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Berlin archaeologist accused of serious fraud



Berlin – She made a picture book career. Studied archeology in Göttingen, received his doctorate in Munich and now heads an institute in Berlin. But now Dr. Iris G. (55) for her pension and her good reputation.

Since 2000, the scientist has also headed the Orient department of the German Archaeological Institute in Sanaa, the capital of Yemen. Since the end of 2000, she has received a monthly foreign allowance of around 3,600 euros in addition to her salary as a senior councilor – more than 800,000 euros by 2020.

Only then did the Archaeological Institute notice that Dr. G. has been living in Berlin again for 20 years without having informed the salary office.

The public prosecutor’s office at the district court in Berlin-Tiergarten has now brought charges “for fraud through omission in a particularly serious case,” said judicial spokesman Sebastian Büchner.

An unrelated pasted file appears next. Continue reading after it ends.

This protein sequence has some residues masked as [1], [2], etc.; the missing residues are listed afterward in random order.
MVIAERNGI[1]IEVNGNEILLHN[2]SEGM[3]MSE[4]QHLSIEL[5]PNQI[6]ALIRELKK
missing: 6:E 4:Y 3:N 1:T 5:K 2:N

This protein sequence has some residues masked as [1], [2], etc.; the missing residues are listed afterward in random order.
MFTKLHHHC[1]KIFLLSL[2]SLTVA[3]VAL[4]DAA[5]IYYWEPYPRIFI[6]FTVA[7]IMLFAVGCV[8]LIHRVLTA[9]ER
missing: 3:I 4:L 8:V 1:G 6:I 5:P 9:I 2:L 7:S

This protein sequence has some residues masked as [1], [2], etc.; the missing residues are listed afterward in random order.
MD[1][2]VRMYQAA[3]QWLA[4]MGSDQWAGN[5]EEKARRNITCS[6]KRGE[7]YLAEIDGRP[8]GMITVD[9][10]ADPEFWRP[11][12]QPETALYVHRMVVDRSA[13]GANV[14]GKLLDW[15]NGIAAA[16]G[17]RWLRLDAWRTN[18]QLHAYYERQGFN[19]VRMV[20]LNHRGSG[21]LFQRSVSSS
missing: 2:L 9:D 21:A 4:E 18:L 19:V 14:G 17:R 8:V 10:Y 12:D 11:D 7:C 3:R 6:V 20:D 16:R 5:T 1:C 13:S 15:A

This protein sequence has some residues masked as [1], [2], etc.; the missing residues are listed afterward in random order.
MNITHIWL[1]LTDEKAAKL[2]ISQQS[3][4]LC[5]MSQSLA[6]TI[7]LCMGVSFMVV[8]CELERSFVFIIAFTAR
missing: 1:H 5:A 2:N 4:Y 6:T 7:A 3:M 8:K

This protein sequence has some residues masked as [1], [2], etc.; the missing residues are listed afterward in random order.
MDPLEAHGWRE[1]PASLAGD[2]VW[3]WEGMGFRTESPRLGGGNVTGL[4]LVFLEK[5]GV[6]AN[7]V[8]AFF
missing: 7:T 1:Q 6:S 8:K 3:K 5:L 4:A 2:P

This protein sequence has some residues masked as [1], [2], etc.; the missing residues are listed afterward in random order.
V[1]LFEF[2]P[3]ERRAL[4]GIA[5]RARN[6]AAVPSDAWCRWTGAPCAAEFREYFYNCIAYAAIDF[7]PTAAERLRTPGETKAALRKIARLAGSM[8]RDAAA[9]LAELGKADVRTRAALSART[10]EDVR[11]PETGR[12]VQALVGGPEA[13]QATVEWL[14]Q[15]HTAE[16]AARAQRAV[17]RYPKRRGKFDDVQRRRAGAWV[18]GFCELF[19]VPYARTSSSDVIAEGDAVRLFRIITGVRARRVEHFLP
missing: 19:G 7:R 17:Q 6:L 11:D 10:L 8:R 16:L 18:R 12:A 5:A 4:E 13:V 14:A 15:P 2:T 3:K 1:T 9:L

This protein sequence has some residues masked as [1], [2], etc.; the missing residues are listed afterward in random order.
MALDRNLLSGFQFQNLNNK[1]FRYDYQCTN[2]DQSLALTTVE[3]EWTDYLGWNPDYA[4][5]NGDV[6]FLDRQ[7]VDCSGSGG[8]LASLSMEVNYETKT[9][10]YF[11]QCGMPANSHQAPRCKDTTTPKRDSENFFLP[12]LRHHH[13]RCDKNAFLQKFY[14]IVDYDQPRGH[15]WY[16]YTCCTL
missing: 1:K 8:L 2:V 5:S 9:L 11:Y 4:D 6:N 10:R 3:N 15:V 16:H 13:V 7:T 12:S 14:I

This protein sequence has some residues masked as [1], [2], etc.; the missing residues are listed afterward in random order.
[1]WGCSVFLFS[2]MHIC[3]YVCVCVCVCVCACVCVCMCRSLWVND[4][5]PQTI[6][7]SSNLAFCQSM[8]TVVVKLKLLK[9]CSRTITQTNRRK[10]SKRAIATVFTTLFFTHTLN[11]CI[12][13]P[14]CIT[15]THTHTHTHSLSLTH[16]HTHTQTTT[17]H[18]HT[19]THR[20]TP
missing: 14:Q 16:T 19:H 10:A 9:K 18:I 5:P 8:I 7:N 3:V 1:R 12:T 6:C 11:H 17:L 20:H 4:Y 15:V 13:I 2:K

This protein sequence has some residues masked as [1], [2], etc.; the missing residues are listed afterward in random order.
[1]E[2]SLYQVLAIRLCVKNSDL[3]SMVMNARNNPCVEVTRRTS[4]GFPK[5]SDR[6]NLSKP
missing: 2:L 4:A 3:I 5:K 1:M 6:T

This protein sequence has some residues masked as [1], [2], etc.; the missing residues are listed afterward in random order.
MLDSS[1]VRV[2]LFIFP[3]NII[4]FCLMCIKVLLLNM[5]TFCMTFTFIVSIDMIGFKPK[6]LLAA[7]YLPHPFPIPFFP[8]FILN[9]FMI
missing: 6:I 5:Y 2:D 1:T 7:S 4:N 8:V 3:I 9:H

Lawyer Peter Zuriel defends the archaeologist, saying: “The prosecutor’s allegation is incorrect. The security situation in Yemen forced my client to return temporarily, which the institute was aware of.”

View of the old town of Sanaa (archive photo)


Photo: picture alliance / photothek

The employer is said to have pushed for the return of the archaeologists in 2014 because of the increased risk to employees. In addition, Dr. G. repeatedly commuted between abroad and Berlin over the entire period, so may have never given up the status of being abroad.

If convicted, the archaeologist would also lose her pension as a federal civil servant.

But: All foreign allowances that she received before 2017 are statute-barred. Only a fraud amount of 176,000 euros is accused.

Source: Asia Times


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